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Tuesdays with Gorney: Prospects who could be No. 1 in the 2025 class

David Sanders
David Sanders (Nick Lucero/

This week the Rivals team of analysts will be meeting for 2025 rankings and today national recruiting director Adam Gorney looks at 15 players who could earn the No. 1 spot in that class.


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The Miami (Fla.) Central defensive end might not have the elite length of some other defensive ends in this class but he’s as powerful and productive as anybody. Blount can stand up and rush off the edge, he has counter moves, he can get inside and the four-star absolutely lives in the backfield.

That relentless pursuit mindset is evident in Blount’s game and it’s why Florida, Miami, Ohio State, Alabama and others are involved.


Because of NFL Draft trends, it’s very difficult to name too many five-star running backs, especially ones that could end up No. 1 in the class. But Davison could be a rare exception.

He already has a college-ready body at 6-foot and 205 pounds and is kind of a mix between Ezekiel Elliott and Leonard Fournette. He rushed for 1,514 yards and 17 touchdowns as a sophomore on arguably the nation’s best team in the nation’s best high school football league.

Ohio State, USC, Georgia, Texas and many others remain involved.


His father, Eppy, played at Iowa and his brother, AJ, also played for the Hawkeyes and was a second-round pick of the Buffalo Bills so football runs deep in the Epenesa family. The 2025 defensive end from Edwardsville, Ill., should be next in line.

Epenesa is not just resting on his family’s laurels either as he’s a devastating edge rusher with power and speed who can take over the backfield and make it problematic for offenses to get anything going.

Iowa will of course be a contender but many others are also involved.


When Griffin showed up at the National Combine registration day in San Antonio two years ago, he had a baby face but was already a hulking figure. The Savannah (Ga.) Christian School standout has only gotten bigger and more refined and he’s a monster coming off the edge.

There’s no doubt Georgia and South Carolina are two programs that have caught his attention early but with his size and strength off the edge, Griffin is a special prospect in this class. With 14.5 sacks and 30 tackles for loss as a sophomore, Griffin has our attention.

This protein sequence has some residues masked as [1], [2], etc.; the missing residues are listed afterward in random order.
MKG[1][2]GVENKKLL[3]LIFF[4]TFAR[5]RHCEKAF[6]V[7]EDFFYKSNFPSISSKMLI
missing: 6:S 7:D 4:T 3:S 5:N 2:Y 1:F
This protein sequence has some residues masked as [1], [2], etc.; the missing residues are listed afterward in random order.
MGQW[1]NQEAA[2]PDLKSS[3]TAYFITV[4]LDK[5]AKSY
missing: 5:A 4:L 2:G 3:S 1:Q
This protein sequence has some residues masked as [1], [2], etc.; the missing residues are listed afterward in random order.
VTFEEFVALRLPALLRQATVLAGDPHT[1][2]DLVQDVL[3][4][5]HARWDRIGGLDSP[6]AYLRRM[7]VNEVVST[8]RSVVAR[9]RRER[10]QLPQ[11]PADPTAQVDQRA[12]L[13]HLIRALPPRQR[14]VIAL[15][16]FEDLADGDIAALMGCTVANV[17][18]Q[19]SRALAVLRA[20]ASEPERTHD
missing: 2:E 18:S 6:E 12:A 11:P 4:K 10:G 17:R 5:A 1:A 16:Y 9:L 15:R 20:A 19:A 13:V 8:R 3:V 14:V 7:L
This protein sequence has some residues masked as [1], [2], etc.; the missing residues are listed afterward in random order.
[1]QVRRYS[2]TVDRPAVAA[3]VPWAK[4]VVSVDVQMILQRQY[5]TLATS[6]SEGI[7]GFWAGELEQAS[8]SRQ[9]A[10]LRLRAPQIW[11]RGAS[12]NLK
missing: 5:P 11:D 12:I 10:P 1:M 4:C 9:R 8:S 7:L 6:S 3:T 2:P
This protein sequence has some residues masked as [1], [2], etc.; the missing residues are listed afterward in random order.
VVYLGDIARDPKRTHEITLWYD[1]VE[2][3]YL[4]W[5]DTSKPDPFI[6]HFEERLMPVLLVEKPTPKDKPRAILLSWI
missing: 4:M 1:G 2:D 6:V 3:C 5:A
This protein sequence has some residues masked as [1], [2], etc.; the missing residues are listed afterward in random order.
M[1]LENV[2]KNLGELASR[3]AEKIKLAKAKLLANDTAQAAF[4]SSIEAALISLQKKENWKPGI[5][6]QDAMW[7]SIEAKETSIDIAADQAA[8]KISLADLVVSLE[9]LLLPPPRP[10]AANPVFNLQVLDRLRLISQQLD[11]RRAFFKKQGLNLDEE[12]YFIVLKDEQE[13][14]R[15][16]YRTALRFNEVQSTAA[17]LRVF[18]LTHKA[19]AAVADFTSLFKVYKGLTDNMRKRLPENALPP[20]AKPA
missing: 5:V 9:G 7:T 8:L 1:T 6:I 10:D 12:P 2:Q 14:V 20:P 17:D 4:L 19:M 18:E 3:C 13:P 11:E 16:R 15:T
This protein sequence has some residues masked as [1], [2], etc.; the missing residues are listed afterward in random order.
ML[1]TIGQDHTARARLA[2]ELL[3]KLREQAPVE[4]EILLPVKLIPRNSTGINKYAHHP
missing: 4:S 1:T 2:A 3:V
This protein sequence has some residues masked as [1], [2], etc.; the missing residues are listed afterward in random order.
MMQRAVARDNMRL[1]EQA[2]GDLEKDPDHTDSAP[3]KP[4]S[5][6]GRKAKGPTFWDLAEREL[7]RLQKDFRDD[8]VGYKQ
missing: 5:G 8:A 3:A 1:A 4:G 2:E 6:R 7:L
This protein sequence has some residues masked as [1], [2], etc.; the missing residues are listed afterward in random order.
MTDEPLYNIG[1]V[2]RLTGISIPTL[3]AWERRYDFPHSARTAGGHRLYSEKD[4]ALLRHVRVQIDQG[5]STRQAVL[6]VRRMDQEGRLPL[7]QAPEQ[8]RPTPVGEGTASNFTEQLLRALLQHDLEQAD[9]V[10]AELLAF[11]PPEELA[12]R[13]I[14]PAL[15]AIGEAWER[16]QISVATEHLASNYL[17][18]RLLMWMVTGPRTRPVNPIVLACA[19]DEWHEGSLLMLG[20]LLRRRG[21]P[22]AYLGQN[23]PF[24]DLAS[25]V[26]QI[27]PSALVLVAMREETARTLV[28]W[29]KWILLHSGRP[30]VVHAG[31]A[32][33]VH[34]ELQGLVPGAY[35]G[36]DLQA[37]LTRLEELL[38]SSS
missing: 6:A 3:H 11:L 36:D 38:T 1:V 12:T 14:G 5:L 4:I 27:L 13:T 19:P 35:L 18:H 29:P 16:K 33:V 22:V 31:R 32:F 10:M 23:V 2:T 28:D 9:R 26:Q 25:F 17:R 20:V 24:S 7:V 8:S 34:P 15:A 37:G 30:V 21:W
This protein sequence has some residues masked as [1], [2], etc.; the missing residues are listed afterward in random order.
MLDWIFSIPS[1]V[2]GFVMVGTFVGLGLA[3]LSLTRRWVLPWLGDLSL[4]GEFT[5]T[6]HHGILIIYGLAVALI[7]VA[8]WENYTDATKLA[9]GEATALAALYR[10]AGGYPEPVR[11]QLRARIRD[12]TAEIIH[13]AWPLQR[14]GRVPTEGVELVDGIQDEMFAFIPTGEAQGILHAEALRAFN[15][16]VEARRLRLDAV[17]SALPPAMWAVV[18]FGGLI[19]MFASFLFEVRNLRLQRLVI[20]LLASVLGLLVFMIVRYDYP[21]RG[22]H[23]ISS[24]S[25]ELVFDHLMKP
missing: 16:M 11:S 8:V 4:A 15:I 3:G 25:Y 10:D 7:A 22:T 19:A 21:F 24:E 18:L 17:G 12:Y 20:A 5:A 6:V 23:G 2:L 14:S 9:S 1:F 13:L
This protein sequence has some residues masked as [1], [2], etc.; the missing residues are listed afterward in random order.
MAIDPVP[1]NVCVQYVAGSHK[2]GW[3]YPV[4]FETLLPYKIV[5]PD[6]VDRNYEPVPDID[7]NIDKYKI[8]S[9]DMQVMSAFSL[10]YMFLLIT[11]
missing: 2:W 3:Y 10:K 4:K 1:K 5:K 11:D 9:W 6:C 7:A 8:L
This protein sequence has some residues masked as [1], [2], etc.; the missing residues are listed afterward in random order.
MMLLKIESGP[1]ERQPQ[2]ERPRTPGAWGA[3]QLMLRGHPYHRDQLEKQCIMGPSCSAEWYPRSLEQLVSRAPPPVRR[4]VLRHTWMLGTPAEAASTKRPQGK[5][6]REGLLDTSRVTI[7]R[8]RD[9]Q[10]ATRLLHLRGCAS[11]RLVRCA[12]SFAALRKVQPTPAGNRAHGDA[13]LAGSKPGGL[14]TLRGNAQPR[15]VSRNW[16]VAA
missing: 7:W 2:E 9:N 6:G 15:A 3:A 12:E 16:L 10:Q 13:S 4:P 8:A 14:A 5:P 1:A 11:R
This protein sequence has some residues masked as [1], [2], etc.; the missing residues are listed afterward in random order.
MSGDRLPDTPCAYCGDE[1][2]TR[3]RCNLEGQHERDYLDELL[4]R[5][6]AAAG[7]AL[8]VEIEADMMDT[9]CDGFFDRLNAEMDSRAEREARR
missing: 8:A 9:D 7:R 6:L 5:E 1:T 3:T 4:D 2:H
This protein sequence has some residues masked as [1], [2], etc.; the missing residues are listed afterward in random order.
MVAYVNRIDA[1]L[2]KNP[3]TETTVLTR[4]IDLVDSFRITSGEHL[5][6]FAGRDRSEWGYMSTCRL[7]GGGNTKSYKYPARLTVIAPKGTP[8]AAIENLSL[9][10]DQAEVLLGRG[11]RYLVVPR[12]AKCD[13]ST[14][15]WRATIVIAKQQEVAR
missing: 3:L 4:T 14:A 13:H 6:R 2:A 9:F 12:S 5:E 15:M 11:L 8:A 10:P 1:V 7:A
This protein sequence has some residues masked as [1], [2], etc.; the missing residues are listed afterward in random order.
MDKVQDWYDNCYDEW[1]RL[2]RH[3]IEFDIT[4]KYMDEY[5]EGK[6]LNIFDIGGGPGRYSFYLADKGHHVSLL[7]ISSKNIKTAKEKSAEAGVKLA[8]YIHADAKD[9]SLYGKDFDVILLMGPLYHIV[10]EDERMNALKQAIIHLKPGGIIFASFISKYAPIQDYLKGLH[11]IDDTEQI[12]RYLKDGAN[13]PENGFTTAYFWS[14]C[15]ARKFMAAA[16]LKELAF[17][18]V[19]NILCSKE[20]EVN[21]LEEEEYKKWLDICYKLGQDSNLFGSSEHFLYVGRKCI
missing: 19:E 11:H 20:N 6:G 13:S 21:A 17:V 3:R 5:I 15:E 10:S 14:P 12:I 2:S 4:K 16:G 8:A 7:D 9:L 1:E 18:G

The 2025 class is loaded with elite receivers and Moore is definitely in the conversation for the top spot – which puts him in the running for No. 1 overall as well. Still, the Duncanville, Texas, standout can take the top off defenses or take a short pass and weave through would-be tacklers for big gains.

He has great hands, he’s a dynamic route runner and possesses all the qualities of an unstoppable weapon on offense as Oklahoma, Texas, USC, Ohio State and others are involved.


He’s not as muscled up as Derek Stingley Jr. nor is he the athlete of Travis Hunter but Sanchez can clearly make an argument as the top cornerback in the 2025 class because of his ability to run with receivers and his length to close late and pick off passes or tip them away.

It’s been rare but not unheard of to put a cornerback No. 1 in the class and with his ability to play on an island and to make plays, Sanchez could be in the conversation as Texas, TCU, LSU, Alabama and a host of others are involved.


The comparison for Sanders has been D.J. Humphries, who also happened to be from Charlotte, who was a little light during his high school playing days but added good weight in college and was a first-round NFL Draft pick.

Sanders, from Charlotte (N.C.) Providence Day, is all of 6-foot-6 and 260 pounds with a frame that could easily add 30-40 pounds in the coming years. He’s light on his feet, technically sound and long, all good traits for an elite offensive tackle.